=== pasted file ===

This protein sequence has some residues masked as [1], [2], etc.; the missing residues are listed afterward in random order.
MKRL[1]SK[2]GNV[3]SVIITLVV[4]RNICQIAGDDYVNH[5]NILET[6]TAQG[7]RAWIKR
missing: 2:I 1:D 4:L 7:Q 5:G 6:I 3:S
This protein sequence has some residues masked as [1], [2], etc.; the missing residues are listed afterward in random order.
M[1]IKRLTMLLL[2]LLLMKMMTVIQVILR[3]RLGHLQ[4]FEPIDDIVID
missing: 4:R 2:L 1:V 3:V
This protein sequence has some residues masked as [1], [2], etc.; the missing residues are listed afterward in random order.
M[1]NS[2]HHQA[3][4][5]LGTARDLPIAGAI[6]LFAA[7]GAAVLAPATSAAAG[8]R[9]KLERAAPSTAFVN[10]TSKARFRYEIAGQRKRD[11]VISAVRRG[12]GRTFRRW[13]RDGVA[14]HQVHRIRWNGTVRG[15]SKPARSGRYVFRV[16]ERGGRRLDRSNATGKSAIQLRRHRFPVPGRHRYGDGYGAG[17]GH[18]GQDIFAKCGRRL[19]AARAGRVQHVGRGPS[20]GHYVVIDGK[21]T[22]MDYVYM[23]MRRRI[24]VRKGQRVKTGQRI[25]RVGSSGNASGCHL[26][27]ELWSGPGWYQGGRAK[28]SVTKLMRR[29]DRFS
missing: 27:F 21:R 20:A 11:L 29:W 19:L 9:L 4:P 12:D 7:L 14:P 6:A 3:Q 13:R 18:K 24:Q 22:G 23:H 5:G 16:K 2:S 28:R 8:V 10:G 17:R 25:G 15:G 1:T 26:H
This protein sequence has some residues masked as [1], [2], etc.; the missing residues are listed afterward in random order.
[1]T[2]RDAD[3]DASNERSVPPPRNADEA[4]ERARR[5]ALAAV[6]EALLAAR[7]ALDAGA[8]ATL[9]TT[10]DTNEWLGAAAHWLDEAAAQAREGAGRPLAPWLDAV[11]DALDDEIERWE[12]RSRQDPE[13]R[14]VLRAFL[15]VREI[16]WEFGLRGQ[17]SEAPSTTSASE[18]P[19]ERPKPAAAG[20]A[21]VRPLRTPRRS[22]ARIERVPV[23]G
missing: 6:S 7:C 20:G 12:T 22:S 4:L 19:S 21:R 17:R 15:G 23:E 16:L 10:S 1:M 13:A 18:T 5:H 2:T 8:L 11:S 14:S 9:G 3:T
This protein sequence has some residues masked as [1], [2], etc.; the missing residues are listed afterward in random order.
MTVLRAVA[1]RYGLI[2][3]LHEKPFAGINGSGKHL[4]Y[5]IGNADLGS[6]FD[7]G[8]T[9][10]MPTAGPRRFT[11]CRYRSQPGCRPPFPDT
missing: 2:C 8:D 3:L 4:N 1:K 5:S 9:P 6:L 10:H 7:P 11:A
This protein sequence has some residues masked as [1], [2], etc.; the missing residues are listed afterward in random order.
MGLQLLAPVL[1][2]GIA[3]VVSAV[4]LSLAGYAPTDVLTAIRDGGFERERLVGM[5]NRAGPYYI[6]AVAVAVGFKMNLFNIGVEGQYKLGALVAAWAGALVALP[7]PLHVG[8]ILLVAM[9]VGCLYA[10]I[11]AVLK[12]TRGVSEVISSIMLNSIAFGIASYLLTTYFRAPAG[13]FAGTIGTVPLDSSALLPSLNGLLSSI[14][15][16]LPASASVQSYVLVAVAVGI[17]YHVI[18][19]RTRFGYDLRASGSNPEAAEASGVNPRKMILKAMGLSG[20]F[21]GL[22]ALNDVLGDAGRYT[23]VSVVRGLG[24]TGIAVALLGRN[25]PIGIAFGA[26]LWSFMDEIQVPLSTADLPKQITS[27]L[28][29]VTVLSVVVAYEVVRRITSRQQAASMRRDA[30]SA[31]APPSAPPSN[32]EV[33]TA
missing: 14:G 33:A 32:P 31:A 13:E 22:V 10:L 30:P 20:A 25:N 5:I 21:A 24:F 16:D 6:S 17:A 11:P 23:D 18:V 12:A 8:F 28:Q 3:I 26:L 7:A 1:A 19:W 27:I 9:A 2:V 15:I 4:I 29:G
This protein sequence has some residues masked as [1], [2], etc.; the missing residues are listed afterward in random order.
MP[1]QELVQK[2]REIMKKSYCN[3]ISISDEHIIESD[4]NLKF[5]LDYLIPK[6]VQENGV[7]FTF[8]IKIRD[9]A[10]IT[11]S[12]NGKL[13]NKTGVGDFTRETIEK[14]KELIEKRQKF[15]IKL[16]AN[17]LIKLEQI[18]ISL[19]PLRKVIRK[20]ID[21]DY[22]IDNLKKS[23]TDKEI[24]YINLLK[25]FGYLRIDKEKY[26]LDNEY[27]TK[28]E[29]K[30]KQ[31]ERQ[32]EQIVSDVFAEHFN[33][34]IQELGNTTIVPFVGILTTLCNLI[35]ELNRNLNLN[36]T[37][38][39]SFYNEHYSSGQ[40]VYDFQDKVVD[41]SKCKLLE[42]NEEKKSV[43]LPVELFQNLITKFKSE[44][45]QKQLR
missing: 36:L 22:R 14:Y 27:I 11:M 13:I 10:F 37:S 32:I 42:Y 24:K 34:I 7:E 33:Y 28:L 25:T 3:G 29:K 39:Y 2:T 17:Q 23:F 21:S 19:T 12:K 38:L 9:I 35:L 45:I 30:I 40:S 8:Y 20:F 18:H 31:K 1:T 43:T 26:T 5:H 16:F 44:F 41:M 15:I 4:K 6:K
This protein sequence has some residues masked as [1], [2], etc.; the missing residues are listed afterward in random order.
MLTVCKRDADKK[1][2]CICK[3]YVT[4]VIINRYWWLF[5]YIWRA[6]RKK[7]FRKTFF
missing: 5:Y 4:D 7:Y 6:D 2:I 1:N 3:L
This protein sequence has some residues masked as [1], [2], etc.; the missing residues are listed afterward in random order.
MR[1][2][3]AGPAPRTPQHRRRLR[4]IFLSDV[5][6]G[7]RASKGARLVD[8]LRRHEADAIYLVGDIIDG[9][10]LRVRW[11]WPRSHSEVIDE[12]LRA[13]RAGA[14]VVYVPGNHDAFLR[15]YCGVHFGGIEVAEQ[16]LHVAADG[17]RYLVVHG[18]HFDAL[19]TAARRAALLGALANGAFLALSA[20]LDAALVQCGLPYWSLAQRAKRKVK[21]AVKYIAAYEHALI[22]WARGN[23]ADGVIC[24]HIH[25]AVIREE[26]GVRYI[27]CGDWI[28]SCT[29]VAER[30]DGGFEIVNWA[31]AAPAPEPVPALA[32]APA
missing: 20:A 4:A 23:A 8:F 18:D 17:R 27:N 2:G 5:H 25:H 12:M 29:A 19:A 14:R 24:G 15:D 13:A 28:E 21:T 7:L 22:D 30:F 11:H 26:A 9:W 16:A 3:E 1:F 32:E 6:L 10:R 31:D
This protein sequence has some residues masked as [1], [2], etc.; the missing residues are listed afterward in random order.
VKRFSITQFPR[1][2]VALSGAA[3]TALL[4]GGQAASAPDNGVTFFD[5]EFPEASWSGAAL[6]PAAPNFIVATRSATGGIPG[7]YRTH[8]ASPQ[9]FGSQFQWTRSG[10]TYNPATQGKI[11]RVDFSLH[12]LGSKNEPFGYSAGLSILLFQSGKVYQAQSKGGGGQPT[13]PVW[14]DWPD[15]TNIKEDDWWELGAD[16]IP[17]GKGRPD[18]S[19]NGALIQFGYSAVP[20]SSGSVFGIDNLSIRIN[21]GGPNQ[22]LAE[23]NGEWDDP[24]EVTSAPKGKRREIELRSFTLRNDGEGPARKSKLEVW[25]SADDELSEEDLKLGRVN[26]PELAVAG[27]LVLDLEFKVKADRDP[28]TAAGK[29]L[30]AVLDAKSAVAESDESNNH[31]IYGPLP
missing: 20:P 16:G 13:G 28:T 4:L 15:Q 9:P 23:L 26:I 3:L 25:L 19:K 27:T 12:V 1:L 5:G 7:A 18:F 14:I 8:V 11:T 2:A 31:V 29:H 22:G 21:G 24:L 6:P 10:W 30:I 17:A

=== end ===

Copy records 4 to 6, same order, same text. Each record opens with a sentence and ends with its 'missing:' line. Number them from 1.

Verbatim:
This protein sequence has some residues masked as [1], [2], etc.; the missing residues are listed afterward in random order.
[1]T[2]RDAD[3]DASNERSVPPPRNADEA[4]ERARR[5]ALAAV[6]EALLAAR[7]ALDAGA[8]ATL[9]TT[10]DTNEWLGAAAHWLDEAAAQAREGAGRPLAPWLDAV[11]DALDDEIERWE[12]RSRQDPE[13]R[14]VLRAFL[15]VREI[16]WEFGLRGQ[17]SEAPSTTSASE[18]P[19]ERPKPAAAG[20]A[21]VRPLRTPRRS[22]ARIERVPV[23]G
missing: 6:S 7:C 20:G 12:T 22:S 4:L 19:S 21:R 17:R 15:G 23:E 16:L 10:S 1:M 13:A 18:T 5:H 2:T 8:L 11:S 14:S 9:G 3:T
This protein sequence has some residues masked as [1], [2], etc.; the missing residues are listed afterward in random order.
MTVLRAVA[1]RYGLI[2][3]LHEKPFAGINGSGKHL[4]Y[5]IGNADLGS[6]FD[7]G[8]T[9][10]MPTAGPRRFT[11]CRYRSQPGCRPPFPDT
missing: 2:C 8:D 3:L 4:N 1:K 5:S 9:P 6:L 10:H 7:P 11:A
This protein sequence has some residues masked as [1], [2], etc.; the missing residues are listed afterward in random order.
MGLQLLAPVL[1][2]GIA[3]VVSAV[4]LSLAGYAPTDVLTAIRDGGFERERLVGM[5]NRAGPYYI[6]AVAVAVGFKMNLFNIGVEGQYKLGALVAAWAGALVALP[7]PLHVG[8]ILLVAM[9]VGCLYA[10]I[11]AVLK[12]TRGVSEVISSIMLNSIAFGIASYLLTTYFRAPAG[13]FAGTIGTVPLDSSALLPSLNGLLSSI[14][15][16]LPASASVQSYVLVAVAVGI[17]YHVI[18][19]RTRFGYDLRASGSNPEAAEASGVNPRKMILKAMGLSG[20]F[21]GL[22]ALNDVLGDAGRYT[23]VSVVRGLG[24]TGIAVALLGRN[25]PIGIAFGA[26]LWSFMDEIQVPLSTADLPKQITS[27]L[28][29]VTVLSVVVAYEVVRRITSRQQAASMRRDA[30]SA[31]APPSAPPSN[32]EV[33]TA
missing: 14:G 33:A 32:P 31:A 13:E 22:V 10:L 30:P 20:A 25:N 5:I 21:A 24:F 16:D 6:S 17:A 11:P 23:D 18:V 12:A 8:F 28:Q 3:I 26:L 7:A 1:A 19:W 27:I 9:A 2:V 15:I 4:I 29:G